But I'm picky—ask any of the owners of the jewelry stores within a two-hour driving radius of my home. I visited them all after Dave asked me to marry him almost eleven years ago. Some might say I was as unforgettable as the feel of grit on sandpaper. I didn’t set out to earn a reputation. I’m simply a person who struggles to find meaning, and since there isn’t an occasion more meaningful than a wedding, I struggled a lot. In public.
Perhaps the jewelers would have been more empathetic if I’d told them the whole story—that I’d done this all before, eighteen years ago. That it hadn’t ended so well. That my new beau recognized me as a potential life partner right away because of the newfound honesty with which I expressed my vision for my life—a vision that almost word-for-word echoed thoughts he had written down himself, years before. With that knowledge, certainly anyone could understand my need to find the perfect ring, right? I mean, past childbearing age, why remarry at all unless the union adds meaning to your life?
Since the average length of each store visit was already pushing the one-hour mark, I spared jewelers the narrative and picked my way through dozens of rings that any less demanding woman, they’d quietly inform me, would be thrilled to own. Dating again had offered a similar quandary—it’s hard to find the right one when you have no idea what “the right one” looks like. The ubiquitous answer: you know it when you find it.
I had loved my first engagement ring, a round-cut diamond with two smaller stones on either side, and kept finding myself attracted to similar rings. But wasn’t this why I’d undergone therapy in the first place—to break the habit of seeking out the same old relationships? I forced myself to look at styles to which I’d never before been attracted—marquis and pear cuts, unusual shapes that required a matching band, estate jewelry, different kinds of stones.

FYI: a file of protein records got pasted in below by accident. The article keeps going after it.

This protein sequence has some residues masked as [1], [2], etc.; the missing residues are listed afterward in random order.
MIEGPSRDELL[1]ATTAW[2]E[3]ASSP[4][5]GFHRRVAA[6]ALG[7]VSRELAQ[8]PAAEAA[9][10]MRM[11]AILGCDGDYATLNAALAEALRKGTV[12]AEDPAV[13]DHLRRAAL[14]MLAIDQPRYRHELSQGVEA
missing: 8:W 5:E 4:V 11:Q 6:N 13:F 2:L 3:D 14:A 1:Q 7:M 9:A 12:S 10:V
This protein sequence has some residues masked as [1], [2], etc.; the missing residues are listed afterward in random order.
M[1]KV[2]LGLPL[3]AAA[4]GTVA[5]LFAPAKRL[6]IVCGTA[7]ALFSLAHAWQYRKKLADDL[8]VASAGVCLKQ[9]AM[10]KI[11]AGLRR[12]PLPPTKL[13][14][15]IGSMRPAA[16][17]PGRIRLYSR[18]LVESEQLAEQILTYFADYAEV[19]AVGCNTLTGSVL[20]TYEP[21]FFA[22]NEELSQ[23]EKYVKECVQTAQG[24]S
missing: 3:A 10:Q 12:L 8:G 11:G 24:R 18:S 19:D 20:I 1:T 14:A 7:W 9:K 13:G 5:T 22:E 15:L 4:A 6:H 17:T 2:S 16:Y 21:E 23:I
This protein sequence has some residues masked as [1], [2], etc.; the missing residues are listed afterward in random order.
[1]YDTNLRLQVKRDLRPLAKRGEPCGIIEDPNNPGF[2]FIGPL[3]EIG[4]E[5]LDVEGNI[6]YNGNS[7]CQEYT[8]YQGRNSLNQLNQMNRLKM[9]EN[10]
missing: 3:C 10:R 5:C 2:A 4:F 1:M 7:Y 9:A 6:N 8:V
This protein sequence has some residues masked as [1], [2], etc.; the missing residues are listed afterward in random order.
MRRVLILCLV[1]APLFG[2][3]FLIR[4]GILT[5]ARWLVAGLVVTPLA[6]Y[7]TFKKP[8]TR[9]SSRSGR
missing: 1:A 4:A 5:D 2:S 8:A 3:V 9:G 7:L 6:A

While shopping for rings that spring, one exasperated chain store owner told me to come back later—much later, in July—for his setting event, when he would have at least a thousand different settings to choose from. “It’s your only hope,” he’d said, a smirk on his face. But Dave and I had planned a September wedding, and I’d been hoping to feel engaged, complete with ring, for longer than two months.
“If only you could describe the ring to me,” said another jeweler, pulling out a pile of catalogs. If only. I half-heartedly flipped through the pages. These rings looked so...flat. I knew one thing—I wouldn’t find what I wanted on paper.
In fact, I didn't find what I wanted at all until the voice of God spoke to me. More on that in the next post.
Have you ever recognized something as "right" the moment you saw it? I'd love to hear your story.